SSAFA Wiltshire launch the ‘100 Hearts for 100 years’ project
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This November, the Wiltshire branch of SSAFA, the Armed Forces charity, has joined forces with ‘Sewing Soldier’ Lt Col Neil Stace (finalist on the Great British Sewing Bee), to launch the ‘100 Hearts for 100 years’ project based on the military Love Heart Pin cushions of WW1.
The 100 pin cushions have been lovingly made by Neil along with the Royal School of Needlework, the Academy Quilters from the Defence Academy (Shrivenham), Fine Cell Work, and several other groups and individuals in a bid to raise money for SSAFA’s vital work supporting people in the local Armed Forces community.
To celebrate the ‘100 Hearts for 100 years’ project on 6 and 13 November there will be family sewing workshops at Salisbury Cathedral. Families are invited to join the Sewing Soldier in making their own commemorative WW1 Sweetheart Pincushions and to learn how the injured soldiers used sewing and embroidery to help them recover from the physical and psychological traumas of fighting in the trenches. Attendance is free however a donation to SSAFA Wiltshire Branch is encouraged.
In addition, on 11 November Lt Col Neil Stace will give a presentation at Salisbury Cathedral called “Sewing on the Front Line”. Neil will talk about how these exquisite pincushions, made by injured soldiers were an early form of occupational therapy, helping them cope with the traumatic experiences of fighting in the trenches. Neil will also talk about his own experiences and how sewing has helped him through difficult periods whilst serving on the front line in Afghanistan, Bosnia and Northern Ireland.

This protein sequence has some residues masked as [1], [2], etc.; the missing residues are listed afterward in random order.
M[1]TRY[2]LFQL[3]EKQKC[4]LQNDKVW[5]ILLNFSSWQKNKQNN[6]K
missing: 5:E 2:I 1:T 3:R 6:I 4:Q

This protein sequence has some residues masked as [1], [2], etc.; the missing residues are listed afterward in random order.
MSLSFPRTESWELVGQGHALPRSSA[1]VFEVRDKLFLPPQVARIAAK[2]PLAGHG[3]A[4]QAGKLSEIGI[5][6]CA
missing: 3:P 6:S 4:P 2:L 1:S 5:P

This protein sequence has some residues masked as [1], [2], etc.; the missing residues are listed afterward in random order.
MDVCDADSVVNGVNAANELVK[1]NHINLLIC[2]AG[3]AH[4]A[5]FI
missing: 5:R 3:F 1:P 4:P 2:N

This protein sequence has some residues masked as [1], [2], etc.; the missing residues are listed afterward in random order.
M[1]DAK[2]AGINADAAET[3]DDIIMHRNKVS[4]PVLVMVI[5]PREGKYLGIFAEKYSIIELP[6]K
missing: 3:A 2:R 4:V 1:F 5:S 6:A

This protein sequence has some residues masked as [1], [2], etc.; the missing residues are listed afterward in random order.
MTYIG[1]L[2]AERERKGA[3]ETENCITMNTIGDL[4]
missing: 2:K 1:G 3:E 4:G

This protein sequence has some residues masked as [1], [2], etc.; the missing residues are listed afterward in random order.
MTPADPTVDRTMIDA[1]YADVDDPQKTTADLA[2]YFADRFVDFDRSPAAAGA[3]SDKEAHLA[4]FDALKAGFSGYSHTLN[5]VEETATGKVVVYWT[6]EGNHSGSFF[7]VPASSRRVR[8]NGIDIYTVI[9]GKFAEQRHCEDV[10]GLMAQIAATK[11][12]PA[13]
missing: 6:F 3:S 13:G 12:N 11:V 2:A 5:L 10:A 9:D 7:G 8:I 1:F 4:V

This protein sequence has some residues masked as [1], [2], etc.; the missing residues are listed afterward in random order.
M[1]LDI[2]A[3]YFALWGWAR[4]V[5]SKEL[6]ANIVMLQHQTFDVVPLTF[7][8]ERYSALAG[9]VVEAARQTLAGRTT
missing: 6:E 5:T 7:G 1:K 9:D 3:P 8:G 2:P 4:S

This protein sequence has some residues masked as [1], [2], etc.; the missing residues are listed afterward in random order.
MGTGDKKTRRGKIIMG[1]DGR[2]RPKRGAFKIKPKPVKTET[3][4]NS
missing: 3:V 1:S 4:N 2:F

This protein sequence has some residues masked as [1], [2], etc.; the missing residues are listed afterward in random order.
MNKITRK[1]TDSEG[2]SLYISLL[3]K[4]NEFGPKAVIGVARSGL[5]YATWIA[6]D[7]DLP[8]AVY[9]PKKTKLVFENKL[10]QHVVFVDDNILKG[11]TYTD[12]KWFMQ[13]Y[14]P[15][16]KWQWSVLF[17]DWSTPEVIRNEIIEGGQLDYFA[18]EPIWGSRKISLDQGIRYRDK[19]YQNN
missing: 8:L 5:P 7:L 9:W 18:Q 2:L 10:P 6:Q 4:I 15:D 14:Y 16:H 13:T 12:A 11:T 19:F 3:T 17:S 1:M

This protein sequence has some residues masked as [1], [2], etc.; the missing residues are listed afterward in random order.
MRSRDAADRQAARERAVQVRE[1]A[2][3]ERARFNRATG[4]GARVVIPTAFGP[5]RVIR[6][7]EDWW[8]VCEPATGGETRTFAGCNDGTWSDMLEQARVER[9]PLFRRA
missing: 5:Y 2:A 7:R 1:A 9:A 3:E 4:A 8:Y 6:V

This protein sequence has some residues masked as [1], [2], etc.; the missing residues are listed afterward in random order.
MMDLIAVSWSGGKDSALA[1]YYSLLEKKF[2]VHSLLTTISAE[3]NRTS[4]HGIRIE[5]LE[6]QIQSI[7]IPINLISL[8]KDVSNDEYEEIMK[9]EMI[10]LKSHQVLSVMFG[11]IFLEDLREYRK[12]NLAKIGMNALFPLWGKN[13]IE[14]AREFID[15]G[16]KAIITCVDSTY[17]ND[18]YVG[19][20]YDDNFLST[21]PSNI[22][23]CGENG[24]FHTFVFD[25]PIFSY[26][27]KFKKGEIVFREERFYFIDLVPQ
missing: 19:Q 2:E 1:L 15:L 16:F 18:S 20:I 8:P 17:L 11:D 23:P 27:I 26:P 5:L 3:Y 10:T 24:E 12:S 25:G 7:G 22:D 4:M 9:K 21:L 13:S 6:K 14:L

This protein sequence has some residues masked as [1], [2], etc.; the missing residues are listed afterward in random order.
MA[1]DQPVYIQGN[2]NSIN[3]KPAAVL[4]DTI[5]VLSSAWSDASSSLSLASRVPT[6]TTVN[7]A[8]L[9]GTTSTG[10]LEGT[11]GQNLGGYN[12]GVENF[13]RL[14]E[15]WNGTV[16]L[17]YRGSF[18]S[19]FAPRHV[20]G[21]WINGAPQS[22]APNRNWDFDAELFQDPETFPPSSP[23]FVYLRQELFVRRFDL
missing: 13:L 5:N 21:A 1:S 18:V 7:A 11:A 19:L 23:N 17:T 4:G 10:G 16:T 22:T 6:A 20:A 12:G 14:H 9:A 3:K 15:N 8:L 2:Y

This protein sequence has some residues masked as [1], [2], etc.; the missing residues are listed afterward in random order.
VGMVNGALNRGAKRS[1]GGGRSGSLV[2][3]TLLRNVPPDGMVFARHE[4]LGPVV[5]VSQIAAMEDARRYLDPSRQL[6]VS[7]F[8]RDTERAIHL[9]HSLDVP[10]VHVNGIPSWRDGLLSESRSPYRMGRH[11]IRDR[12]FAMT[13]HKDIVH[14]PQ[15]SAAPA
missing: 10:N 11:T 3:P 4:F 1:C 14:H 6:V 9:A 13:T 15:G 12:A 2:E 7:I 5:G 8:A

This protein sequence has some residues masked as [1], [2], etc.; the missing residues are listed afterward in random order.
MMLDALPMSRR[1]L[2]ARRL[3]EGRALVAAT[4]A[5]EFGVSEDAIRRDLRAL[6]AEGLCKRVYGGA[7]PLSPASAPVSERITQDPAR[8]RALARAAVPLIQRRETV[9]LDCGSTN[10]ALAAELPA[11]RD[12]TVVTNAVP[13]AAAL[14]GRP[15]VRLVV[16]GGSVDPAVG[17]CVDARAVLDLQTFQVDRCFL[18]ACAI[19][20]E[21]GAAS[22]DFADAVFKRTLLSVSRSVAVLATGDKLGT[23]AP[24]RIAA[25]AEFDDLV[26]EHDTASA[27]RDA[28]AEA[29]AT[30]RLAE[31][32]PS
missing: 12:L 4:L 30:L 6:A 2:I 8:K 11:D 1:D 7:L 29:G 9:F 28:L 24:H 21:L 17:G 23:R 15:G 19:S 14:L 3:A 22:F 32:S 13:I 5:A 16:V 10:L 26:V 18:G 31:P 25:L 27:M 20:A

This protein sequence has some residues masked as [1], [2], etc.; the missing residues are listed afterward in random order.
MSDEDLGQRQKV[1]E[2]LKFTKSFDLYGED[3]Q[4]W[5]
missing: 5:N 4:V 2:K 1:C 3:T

‘Sewing Soldier’ Lt Col Neil Stace says: “I joined the Army at the age of 18 and the job has taken me on operations all over the world. Throughout my career sewing has always been a part of my life; my sewing machine went with to Northern Ireland and Bosnia and my sewing skills were put to good use on several occasions in Afghanistan. I have been known to use knitting to calm down after rugby matches and I have taught sewing to homeless veterans too.
“100 Hearts for a 100 years is a fantastic project and I am supporting it for several reasons. As a young platoon commander and a company commander I depended on the services of SSAFA, the Armed Forces charity, for welfare support for my soldiers and families. SSAFA was such a part of my day to day job that I honestly thought they were employed by the Forces, so I am keen to raise awareness of what SSAFA does. I also passionately believe in the therapeutic value of creating things and the hearts are perfect for this. Sewing projects have helped me during some very demanding and stressful times on operations allowing me to focus and deal with pressure. “
The love heart pin cushions originate back to the Boer war, during WW1 they were given to injured soldiers to decorate whilst recuperating in hospitals in Northern France. They were seen as romantic objects made with regimental felt, buttons and badges and would reflect things the soldier held close to his heart, often with the regimental insignia at the centre. They were also often decorated with poems and messages that were printed on small silk patches that came in cigarette packages with the soldier’s rations.